Down at the beautiful little Oneroa Beach, you’ll find this busy cart serving up wood-fired food. My recommendation: purchase a bottle of your fave type of wine (either in Oneroa town, which is right next to the beach, or directly from a vineyard), order up a calzone pizza and sit on the beach with both and enjoy. This is something the locals in the area like to do in the early evening, so be like a local and get involved!
Serving up an array of mouthwatering homemade ice creams, this little cart at the bottom of Oneroa town (just up from the beach) is not to be missed. I had the vanilla ice cream with real honeycomb pieces and it was heaven in a wafer. The lovely couple who own this aim to source all of the ingredients from the island. Oh and they are also big on coffee too so if you cannot function without your morning brew, head here before starting your day …
If you do one thing during your stay on Waiheke Island, make sure you book a vineyard tour! We pre-booked this with Dialaflight and went with Ananda Tours.
We met our guide at the ferry terminal at 10am, then hopped on the cute tour bus and headed for a drive about the island stopping at the following vineyards…
Also home to a 5-star restaurant – where you can enjoy awe-inspiring views over to Auckland – this was the most contemporary chic of the vineyards we made it to with a pretty glam cellar door.
This was an organic vineyard, which uses the manure from two Scottish Highland Cows to fertilise the vines (naturally I felt an affinity to this vineyard when I saw the coooos). What’s more, they use Rose bushes (planted at the end of each vine) to attract any airborne diseases away from them.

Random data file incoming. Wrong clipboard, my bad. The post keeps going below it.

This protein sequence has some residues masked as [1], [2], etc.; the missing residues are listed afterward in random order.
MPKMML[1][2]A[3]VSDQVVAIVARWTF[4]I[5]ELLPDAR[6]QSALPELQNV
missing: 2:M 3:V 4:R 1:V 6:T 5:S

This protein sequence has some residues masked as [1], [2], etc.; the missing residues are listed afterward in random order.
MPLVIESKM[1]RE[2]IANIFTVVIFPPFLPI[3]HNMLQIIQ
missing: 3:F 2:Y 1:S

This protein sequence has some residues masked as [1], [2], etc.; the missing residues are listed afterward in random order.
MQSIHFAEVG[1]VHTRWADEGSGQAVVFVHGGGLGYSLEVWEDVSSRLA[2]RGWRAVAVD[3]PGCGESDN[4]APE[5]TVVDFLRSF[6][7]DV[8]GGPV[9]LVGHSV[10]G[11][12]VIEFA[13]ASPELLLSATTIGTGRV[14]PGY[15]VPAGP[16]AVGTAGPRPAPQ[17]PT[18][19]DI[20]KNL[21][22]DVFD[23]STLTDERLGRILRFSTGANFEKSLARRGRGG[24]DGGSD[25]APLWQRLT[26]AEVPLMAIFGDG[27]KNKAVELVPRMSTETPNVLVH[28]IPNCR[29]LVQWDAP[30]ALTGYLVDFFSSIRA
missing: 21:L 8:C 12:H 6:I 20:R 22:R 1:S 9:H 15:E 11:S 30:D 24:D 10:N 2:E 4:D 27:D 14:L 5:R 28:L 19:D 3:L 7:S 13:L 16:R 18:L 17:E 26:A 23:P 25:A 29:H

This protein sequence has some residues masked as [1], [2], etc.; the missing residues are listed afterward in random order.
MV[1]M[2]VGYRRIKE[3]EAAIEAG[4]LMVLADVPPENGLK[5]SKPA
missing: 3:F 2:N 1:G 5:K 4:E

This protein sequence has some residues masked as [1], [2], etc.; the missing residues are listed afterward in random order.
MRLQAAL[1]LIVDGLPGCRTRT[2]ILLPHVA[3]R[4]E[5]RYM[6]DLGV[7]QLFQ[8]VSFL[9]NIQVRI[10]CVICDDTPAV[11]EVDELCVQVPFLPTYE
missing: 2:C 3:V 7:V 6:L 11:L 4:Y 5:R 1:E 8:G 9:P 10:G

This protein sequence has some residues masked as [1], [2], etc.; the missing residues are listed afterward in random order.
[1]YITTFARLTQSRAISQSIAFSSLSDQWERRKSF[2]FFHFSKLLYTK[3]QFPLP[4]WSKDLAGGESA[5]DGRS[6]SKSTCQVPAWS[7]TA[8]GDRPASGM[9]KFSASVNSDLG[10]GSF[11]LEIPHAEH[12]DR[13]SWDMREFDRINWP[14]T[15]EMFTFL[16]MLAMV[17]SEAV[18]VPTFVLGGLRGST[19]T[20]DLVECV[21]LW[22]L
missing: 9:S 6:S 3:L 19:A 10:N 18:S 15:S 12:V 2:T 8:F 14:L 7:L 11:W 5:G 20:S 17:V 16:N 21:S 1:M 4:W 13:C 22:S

If you go, try the rosy wine and oyster shooters for $4… but whatever you do, don’t choke in front of your tour group as you nail it. Wine coming down your nostrils in front of a group staring at you in humorous wondermoent is not the nicest of experiences.
This is the highest vineyard on Waiheke and here they adopt a German style of with their vines – meaning the vines grow on vertical posts as opposed to horizontal.
If you are anything like me and not a ‘spitter’ of wines when on a vineyard tour, by your third vineyard you will be pretty tipsy and this is why a big breakfast on the morning of your tour is key. Something we did not do given we were at a festival the night prior and literally rolled out of bed and off on the tour.
Te Motu Vineyard
This had a much more laid back approach to their cellar door, but again produced an amazing array of wines. It was also here that we dined, yum!
What I loved about this tour was the fact that each of the vineyards were boutique, meaning they are all totally different from each other. Our tour guide was also very knowledgeable about the island and showcased a true love of Waiheke.